The paths are well marked, huts are easy to navigate to and along the trails, and if you do get off the route, you'll quickly notice it. On the Walker's Haute Route, you can expect to be hiking 6-8 hours a day for almost two weeks. You will be overcoming steep mountain passes on a daily basis and will be exposed to altitude and steep ravines. Mountain experience is a requirement when debating doing the Walker's Haute Route. At we believe with good planning and some training it’s a realistic one -  and definitely worth it. 

Before and After the Walker's Haute Route: Logistics
The Walker's Haute Route starts in Chamonix, (France) and ends in Zermatt (Switzerland). Fortunately, getting to Chamonix is quite easy. Chamonix is located only 103 kilometers away from Geneva international airport, the second-largest airport in Switzerland. Geneva is not only a good gateway for getting to the start, but you will also want to travel via Geneva after your trek. There are several transport options for you to get to Chamonix depending on where you are departing from. 

By Plane
Flying is the most convenient and fastest way to get to Chamonix. Although the Geneva international airport is indeed the closest one, you can also fly to Chambery Airport, Turin Airport, or Lyon Airport. Being Geneva's biggest airport in the area, it has more flight options available from more destinations than the other airports do. Also, from Geneva, you can take a direct shuttle from the airport to Chamonix. 

By Car
If you are in France already or in any country near Chamonix, you can drive there.  The extensive network of European motorways makes it easy to reach Chamonix by car.

By Train
There is a train station right in the center of the city.  Traveling to Chamonix by train isn't necessarily the easiest or fastest option, but it is definitely the one with the least impact on the environment. On your way to Chamonix, you will have to change trains a few times along the way. The silver lining is that you are allowed to carry more luggage without additional charges.

By Bus
Coach or long-distance buses are another option to get to Chamonix. The good thing about these buses is that they tend to be quite cheap and are more environmentally friendly than flying. If you choose this option, however, you must know that the seats can be quite uncomfortable and the ride takes the longest of all the options.

From Zermatt
Mountains are great, but they do make it hard to create direct connections between towns. The most straightforward way from Zermatt to Chamonix is to hike the Walker's Haute Route, but you if you are looking to get there via public transport, you should first take a train from Zermatt to Visp and from Visp take a train to Geneva Airport. From there, you can follow the same options as mentioned under By Plane above.



The Walker's Haute Route is quite well signposted along the way. Although the route is quite clear throughout the trek, it is important to carry competent navigation with a map and compass. Weather conditions can be unpredictable in the mountains and occasional snow, fog or storms can make navigation hard. A map and compass are a must when going on a self-guided trek. Also, make sure to always have enough water, snacks, and a good jacket.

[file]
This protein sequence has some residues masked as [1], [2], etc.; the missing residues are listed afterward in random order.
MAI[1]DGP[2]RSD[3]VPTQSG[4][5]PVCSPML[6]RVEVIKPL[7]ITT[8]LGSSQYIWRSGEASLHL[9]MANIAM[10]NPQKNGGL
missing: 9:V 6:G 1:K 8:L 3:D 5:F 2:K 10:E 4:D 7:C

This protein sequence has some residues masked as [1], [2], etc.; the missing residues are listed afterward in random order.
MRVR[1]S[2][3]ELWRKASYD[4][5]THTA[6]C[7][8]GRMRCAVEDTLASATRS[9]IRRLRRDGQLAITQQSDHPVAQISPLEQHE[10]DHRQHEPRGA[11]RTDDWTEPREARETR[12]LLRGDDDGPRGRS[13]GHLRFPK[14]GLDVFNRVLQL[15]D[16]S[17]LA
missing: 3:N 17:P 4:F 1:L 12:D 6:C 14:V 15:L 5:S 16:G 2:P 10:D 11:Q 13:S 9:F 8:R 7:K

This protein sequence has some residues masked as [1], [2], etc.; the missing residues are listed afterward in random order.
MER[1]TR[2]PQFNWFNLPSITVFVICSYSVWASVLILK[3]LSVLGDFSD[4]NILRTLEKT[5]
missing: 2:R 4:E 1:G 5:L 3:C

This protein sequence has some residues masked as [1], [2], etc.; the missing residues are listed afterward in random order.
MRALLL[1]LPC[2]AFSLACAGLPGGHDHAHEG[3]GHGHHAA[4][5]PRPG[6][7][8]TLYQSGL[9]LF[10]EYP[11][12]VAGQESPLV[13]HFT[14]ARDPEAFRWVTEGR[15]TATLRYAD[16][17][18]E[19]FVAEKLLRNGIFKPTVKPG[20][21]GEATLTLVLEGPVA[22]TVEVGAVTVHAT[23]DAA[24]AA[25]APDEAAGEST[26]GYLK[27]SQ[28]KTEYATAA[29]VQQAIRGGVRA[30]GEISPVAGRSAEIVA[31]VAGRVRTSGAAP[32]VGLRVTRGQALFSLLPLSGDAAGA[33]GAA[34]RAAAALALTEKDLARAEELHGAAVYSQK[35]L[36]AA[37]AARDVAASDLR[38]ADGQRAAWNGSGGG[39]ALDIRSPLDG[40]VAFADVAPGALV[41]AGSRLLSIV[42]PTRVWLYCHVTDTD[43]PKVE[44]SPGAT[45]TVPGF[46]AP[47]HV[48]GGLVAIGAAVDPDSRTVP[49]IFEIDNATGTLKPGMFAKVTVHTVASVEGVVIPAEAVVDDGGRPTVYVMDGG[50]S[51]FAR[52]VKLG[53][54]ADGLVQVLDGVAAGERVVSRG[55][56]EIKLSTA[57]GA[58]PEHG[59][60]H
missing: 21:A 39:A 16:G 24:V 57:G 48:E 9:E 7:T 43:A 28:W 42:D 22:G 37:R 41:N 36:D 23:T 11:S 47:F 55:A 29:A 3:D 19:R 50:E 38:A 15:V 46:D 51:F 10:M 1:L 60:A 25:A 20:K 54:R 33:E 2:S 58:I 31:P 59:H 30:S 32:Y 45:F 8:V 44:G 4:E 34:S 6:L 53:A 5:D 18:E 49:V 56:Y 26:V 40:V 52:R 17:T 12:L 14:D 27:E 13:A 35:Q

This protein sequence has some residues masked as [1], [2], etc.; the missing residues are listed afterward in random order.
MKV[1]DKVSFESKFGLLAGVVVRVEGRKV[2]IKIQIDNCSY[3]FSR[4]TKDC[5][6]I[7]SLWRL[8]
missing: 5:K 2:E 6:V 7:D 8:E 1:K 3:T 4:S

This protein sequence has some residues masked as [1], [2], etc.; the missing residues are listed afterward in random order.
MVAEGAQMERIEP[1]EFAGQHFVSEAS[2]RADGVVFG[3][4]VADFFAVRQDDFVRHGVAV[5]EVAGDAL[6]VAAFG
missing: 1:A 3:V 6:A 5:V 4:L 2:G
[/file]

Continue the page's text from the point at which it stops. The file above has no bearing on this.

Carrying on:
What to do in case of an emergency?
A situation is defined as an emergency whenever human life (yours or someone else's) is endangered and there is nothing you can do to resolve the matter. You should call for help if there has been an accident, if there is somebody trapped, if you got lost or in trouble and are unable to continue because of the time of day or weather conditions, or if you are trapped because of technical climbing challenges that exceed your capabilities.

The most important thing to do in an emergency is to stay calm and survey the situation. Do not panic or take useless risks if the people in trouble are difficult to reach. In an emergency, first and foremost, call for assistance. When calling for help, make sure to provide your location, and the number of victims and type of injuries. Then, protect the victim from cold and other environmental threats and administer first aid, if you can. 

Useful emergency phone numbers:
France: 112
Switzerland: 144
PGHM Chamonix (France): +33 0 4 50 53 16 89



The Corona pandemic has had its grip on us, and mountain huts in the Alpine region have had to take several preventive measures over the past two years. In the meantime, the first relaxations in the Alps are noticeable, yet it is definitely still a factor to take into account. Some Covid restrictions that are worth mentioning:

- Don't go to the huts if you have symptoms!

- Not all mountain huts are allowed to operate at full capacity yet, so make sure you book your stay in advance.

- To be on the safe side, always take a mouth mask with you.

- In some mountain huts it is still compulsory to bring your own sleeping bag, in others a sheet bag and pillowcase are sufficient. Your personal travel guide will tell you which rules apply to your route.

- Bring your own towel

How to Book

How to Book?

On you can find and compare the adventures of your dreams. Is this trekking your match? In that case, you can proceed with your booking. At you make a deposit of 30% of the total amount. In the case of this trek, we will check the availability at the respective accommodations for you. There are two possible outcomes:

 There is availability 
We go ahead and make all necessary arrangements for your trip. Once confirmed, we will send you a confirmation and your personal hiking guide. The remaining 70% must be paid at least two (2) weeks before the start of the trekking.

X There is no availability 
If there is no availability, we will look for other starting dates or another trekking in agreement with you. Are there no other options for you? Then your deposit of 30% will be refunded.

Cancellation Policy
If all the accommodations of this trekking are booked and confirmed, you will lose your deposit of 30% at all times. If you cancel within 14 days of your start date, you will lose your full booking amount.

Is it not quite clear yet or do you have questions? Please contact us via We are happy to help you.